Utopian Turtletop. Monsieur Croche's Bête Noire. Contact: turtletop [at] hotmail [dot] com

Tuesday, June 10, 2008

In a post today at the Harriet group blog of the Poetry Foundation, Reginald Shepherd raises the spirit of the historical avant-garde.

Citing German art theorist Peter Bürger’s book Theory of The Avant-Garde, Shepherd summarizes, “The historical avant-garde (in his view comprised of Dada, Surrealism, and Russian constructivism), which Bürger sees as a failed project that is now finished, sought to destroy the institution of art in order to merge art and the praxis of life.”

It occurred to me that the graffiti artists of the ‘70s, ‘80s, and after have been the only true avant-garde by this definition: The only artists who succeeded in evading the institution of art while merging art with the praxis of life.

They did not destroy the institution of art, but they made no bones about trying. They went one better: They ignored it. Those artists who talked about destroying institutional art ended up getting absorbed into it: Duchamp, Arp, Breton, and the rest -- even the Fascist Futurist Marinetti, in most ways a precursor to the rest of them, with his polemic about destroying the museums.

By making their art all-but-un-collectible, by mostly succeeding in staying anonymous and therefore unmarketable, the graffiti artists have, for the most part, succeeded in failing to be absorbed into art history. Of course, we have no idea whether most of them would care either way. (Some of them went on to have professional art careers.)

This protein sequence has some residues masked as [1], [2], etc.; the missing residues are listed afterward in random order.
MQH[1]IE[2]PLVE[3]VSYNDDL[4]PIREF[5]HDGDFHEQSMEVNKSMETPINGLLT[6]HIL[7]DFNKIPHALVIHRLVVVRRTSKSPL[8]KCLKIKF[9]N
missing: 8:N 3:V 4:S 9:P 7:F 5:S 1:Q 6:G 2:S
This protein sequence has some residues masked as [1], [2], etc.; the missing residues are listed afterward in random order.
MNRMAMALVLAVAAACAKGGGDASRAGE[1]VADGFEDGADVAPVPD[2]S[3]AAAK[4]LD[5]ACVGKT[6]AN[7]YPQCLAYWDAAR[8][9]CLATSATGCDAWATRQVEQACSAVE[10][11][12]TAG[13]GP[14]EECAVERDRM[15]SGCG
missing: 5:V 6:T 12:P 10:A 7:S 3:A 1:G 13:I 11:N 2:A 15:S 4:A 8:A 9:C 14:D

The indigestibility of graffiti art points up the corruption of art history. In our era, only what is marketable and sale-able is a candidate for history.

The institution of art is adaptable, though. All it will take is for a marketable polemicist (of which I am not, though not for lack of trying!) to shame the art institutions into including graffiti art in the grand sweep of art history. The institutions may blanch at the lack of Great Names to which to attach the narrative, but I would be willing to bet that they’ll get there eventually.

Graffiti art belongs in the history of poetry too. The picture illustrating this post is an evocative one-word visual-poem, “Don’t.” Visual poetry is a recognized genre in the history of poetry. As I wrote back in September 2004, graffiti artists “unite virtuoso visual design with often cryptically allusive verbal flair.” The historians of visual poetry -- particularly those with an interest in Bürger’s notion of the avant-garde -- would do well to take note. Graffiti artists and visual poets have been the truest avant-gardists, in Bürger’s terms, in history.

-- Photo copyright 1996 by Chase T, of a work by Shred DC5 on a live CTA train, Chicago.

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